Tuesday, February 4, 2014

Paying more can cost you less!

Cheap vs Expensive, Does it pay to spend more?

I’m sure you’ve heard the expression, “You get what you pay for”? That doesn’t just apply to throwing the waiter a few bucks before he serves you or spending extra for a reliable car. This holds true to for your air conditioner, too. Below are a few tips to show you that cutting corners will most likely result in you not saving money.

1. Efficient Units vs. Cheap Units

In this economy, many people try and save money wherever they can – buying generic-brand groceries, shopping less, etc. There are certain things, however, that you simply cannot cut back on – and one them in your air conditioning unit. The less expensive the unit, the lower the SEER (Seasonal Energy Efficiency Ratio) rating is. Central air conditioning units should have a SEER rating of at least 14. To show you just how much of cost difference you’ll have in the long run, an air conditioner with the lowest SEER rating (8) will cost $100 in energy costs per month, while the highest rating (21) will cost $39 per month. That saves you 61% every month! You may be spending a few hundred now, but you’ll be saving over $700 every single year.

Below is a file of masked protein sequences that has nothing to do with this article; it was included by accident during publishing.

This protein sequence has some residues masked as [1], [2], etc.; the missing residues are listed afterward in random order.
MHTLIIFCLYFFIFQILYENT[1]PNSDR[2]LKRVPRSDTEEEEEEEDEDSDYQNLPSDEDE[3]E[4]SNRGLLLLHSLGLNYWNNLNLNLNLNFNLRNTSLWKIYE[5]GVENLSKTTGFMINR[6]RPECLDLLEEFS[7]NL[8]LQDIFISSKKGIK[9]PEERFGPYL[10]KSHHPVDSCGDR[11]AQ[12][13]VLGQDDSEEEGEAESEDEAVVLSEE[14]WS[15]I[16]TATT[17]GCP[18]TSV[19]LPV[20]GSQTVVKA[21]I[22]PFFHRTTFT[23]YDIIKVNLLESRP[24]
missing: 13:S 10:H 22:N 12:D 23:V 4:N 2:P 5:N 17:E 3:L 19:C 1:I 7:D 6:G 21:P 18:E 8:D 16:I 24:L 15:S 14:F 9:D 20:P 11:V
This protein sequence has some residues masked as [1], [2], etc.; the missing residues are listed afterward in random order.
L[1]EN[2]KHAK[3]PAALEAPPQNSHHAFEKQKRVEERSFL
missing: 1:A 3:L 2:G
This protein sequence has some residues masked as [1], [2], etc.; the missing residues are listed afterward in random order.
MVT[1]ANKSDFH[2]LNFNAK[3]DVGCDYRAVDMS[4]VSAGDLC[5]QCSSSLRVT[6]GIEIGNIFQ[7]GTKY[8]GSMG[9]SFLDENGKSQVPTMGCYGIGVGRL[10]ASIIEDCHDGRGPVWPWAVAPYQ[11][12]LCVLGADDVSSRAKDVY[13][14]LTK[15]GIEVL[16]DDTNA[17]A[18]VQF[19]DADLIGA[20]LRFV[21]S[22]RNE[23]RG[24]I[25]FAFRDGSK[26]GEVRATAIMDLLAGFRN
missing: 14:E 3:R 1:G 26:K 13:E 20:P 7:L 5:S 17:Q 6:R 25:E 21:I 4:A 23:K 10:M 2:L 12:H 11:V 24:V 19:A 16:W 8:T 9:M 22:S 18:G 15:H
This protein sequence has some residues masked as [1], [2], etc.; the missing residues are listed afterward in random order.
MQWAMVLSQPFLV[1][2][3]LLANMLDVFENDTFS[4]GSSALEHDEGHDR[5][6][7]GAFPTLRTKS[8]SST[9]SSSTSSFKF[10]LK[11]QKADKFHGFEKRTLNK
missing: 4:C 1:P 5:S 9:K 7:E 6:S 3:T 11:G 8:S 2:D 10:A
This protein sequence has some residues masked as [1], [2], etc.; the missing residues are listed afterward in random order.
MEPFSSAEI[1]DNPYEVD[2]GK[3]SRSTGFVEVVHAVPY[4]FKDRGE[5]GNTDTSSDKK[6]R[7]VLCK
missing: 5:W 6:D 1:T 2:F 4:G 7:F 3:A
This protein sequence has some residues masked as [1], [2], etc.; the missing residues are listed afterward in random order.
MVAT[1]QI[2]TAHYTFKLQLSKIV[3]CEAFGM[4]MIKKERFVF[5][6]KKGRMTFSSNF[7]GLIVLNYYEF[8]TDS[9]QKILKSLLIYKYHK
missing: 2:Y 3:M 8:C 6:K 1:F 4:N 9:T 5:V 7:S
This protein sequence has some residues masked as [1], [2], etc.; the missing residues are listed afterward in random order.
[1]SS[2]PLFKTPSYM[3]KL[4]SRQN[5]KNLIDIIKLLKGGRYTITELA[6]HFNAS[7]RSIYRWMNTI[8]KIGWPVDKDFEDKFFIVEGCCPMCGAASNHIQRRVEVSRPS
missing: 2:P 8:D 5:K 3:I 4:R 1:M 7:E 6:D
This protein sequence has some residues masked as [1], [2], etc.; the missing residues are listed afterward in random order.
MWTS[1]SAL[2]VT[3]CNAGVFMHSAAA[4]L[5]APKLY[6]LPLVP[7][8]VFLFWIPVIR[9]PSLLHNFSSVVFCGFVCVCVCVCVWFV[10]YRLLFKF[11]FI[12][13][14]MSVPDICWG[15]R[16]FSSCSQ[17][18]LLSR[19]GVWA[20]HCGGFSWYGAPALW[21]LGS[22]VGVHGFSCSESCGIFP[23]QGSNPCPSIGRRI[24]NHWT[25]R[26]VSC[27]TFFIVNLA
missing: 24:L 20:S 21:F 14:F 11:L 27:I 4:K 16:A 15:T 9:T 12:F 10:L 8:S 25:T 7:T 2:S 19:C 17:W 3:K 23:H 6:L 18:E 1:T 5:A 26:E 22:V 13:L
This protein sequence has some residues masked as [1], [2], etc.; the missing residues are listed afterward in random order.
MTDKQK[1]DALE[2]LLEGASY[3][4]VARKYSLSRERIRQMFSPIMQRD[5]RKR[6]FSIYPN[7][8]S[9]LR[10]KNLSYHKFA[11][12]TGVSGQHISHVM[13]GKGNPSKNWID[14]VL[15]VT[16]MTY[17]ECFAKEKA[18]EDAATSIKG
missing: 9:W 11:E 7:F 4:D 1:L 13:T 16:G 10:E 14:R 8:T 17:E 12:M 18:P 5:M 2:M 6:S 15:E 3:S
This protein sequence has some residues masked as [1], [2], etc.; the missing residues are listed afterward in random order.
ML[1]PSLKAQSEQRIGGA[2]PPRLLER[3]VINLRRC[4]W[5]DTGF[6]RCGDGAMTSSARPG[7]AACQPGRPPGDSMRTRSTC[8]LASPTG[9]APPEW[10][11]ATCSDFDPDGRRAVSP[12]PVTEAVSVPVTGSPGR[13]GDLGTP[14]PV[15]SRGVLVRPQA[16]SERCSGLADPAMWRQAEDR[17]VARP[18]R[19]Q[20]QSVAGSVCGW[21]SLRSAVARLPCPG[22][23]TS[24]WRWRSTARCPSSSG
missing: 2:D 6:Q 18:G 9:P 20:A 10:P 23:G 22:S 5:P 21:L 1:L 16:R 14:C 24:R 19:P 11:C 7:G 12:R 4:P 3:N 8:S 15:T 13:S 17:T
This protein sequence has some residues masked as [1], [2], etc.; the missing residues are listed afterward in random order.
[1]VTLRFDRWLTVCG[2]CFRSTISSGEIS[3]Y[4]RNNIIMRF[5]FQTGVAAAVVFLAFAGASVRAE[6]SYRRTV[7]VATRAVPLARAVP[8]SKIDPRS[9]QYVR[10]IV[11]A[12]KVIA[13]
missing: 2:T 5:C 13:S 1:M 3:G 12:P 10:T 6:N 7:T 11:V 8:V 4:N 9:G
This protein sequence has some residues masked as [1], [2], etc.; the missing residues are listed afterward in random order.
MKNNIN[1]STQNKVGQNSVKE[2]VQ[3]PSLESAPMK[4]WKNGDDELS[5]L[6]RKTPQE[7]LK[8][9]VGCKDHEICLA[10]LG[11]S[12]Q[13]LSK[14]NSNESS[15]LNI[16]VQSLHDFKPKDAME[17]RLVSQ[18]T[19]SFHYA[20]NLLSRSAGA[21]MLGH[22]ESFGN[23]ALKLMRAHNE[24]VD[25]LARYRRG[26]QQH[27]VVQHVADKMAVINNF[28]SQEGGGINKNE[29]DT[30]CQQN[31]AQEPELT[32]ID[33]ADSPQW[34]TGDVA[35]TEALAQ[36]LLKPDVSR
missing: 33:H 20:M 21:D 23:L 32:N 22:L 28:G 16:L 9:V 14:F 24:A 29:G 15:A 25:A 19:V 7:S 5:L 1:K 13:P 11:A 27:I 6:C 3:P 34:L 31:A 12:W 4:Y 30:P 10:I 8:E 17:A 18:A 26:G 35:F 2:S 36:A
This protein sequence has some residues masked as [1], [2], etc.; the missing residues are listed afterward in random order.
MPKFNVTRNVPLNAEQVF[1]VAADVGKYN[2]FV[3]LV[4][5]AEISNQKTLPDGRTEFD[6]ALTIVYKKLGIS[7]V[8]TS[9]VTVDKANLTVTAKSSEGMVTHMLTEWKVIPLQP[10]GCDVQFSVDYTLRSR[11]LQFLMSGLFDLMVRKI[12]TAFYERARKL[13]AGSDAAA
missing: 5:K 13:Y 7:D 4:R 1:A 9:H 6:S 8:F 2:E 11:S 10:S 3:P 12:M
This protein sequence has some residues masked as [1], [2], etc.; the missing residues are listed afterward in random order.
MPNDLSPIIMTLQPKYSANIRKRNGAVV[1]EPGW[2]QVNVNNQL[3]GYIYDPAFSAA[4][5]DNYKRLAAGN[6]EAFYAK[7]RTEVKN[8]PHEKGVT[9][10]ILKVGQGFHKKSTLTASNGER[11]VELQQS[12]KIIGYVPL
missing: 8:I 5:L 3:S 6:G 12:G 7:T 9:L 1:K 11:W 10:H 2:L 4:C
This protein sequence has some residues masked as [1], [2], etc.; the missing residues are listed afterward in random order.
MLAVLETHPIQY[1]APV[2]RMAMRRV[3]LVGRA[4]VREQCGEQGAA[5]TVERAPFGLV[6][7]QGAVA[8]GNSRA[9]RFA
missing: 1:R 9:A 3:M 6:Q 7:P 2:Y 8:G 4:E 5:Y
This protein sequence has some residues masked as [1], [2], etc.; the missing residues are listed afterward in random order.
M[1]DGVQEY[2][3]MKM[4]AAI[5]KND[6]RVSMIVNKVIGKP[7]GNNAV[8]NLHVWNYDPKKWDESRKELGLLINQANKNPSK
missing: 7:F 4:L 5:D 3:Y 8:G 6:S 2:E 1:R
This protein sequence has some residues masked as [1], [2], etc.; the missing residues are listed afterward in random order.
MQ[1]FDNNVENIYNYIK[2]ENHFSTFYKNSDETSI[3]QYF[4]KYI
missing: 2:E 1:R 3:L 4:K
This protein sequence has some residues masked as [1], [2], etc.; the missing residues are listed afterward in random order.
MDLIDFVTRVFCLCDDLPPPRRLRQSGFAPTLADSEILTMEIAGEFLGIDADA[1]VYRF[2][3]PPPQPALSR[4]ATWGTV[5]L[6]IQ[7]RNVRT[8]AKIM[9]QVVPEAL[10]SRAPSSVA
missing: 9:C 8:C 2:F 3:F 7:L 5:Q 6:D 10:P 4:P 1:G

2. Strong Filters vs. Cheap Filters

A filter is an essential part of any air conditioner because its job is to trap all the contaminants from entering the air you breathe in. Now, clearly you want your family, friends and coworkers breathing in fresh, clean air. The sturdier the filter, the better it’ll work. However, if you decided to purchase a very cheap filter, the odds of breathing in those impurities increase dramatically – and no one wants that.

3. Name Brands vs. Cheap Brands

Spending extra money on an air conditioning unit with a name brand isn’t like buying a fancy purse or wallet – a knockoff will hold your money just as well as a Louis Vuitton. A name brand air conditioner, though, will take you from crazy heat to a cool home or office. The reason? Like we said before, you get what you pay for. Cheaper, non-brand name units are physically built cheaper and are, therefore, more likely to break down. What’s worse is that when (not if) they break down, their parts are that much harder to find.